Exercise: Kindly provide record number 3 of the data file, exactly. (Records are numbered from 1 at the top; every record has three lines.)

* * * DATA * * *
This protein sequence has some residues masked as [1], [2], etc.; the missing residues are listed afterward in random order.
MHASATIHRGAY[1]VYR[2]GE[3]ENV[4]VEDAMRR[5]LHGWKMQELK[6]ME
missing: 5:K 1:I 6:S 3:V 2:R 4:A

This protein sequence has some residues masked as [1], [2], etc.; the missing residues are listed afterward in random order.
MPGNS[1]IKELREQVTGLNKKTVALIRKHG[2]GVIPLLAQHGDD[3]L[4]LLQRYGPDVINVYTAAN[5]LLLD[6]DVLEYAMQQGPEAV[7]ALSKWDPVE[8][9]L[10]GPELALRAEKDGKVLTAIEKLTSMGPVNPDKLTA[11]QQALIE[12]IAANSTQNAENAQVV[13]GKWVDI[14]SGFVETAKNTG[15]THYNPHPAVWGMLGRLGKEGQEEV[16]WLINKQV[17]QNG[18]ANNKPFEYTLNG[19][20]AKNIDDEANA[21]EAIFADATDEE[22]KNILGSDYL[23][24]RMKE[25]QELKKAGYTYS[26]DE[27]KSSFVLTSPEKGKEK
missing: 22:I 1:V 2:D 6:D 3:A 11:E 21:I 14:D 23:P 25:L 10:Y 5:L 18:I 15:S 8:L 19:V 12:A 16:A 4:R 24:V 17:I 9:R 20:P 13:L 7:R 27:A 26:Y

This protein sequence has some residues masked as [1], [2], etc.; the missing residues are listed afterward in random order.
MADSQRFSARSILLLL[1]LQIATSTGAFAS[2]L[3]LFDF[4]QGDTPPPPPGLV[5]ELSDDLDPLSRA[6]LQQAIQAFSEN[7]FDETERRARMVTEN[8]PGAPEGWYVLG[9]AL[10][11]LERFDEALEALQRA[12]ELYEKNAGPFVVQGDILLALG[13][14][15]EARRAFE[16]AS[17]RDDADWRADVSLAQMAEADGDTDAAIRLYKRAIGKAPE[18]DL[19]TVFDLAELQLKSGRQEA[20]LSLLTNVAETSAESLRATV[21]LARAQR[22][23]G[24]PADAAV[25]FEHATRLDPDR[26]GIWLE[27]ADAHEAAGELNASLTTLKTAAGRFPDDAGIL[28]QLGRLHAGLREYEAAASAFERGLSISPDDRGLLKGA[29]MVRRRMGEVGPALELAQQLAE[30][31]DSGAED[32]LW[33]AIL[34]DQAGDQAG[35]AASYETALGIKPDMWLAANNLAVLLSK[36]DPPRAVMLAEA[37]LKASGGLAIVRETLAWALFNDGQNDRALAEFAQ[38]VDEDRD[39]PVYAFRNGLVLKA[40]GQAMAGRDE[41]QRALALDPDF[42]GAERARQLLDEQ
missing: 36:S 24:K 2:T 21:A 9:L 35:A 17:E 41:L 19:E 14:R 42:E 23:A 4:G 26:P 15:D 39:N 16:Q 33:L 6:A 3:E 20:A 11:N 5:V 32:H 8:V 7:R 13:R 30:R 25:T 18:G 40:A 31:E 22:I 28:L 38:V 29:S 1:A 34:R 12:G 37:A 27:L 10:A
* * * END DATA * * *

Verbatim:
This protein sequence has some residues masked as [1], [2], etc.; the missing residues are listed afterward in random order.
MADSQRFSARSILLLL[1]LQIATSTGAFAS[2]L[3]LFDF[4]QGDTPPPPPGLV[5]ELSDDLDPLSRA[6]LQQAIQAFSEN[7]FDETERRARMVTEN[8]PGAPEGWYVLG[9]AL[10][11]LERFDEALEALQRA[12]ELYEKNAGPFVVQGDILLALG[13][14][15]EARRAFE[16]AS[17]RDDADWRADVSLAQMAEADGDTDAAIRLYKRAIGKAPE[18]DL[19]TVFDLAELQLKSGRQEA[20]LSLLTNVAETSAESLRATV[21]LARAQR[22][23]G[24]PADAAV[25]FEHATRLDPDR[26]GIWLE[27]ADAHEAAGELNASLTTLKTAAGRFPDDAGIL[28]QLGRLHAGLREYEAAASAFERGLSISPDDRGLLKGA[29]MVRRRMGEVGPALELAQQLAE[30][31]DSGAED[32]LW[33]AIL[34]DQAGDQAG[35]AASYETALGIKPDMWLAANNLAVLLSK[36]DPPRAVMLAEA[37]LKASGGLAIVRETLAWALFNDGQNDRALAEFAQ[38]VDEDRD[39]PVYAFRNGLVLKA[40]GQAMAGRDE[41]QRALALDPDF[42]GAERARQLLDEQ
missing: 36:S 24:K 2:T 21:A 9:L 35:A 17:E 41:L 19:E 14:R 42:E 23:A 4:G 26:P 15:D 39:N 16:Q 33:L 6:A 3:E 20:A 11:N 5:V 32:H 8:V 7:R 13:R 30:R 25:T 18:G 40:A 31:E 22:I 28:L 38:V 29:S 1:A 34:R 12:G 37:A 27:L 10:A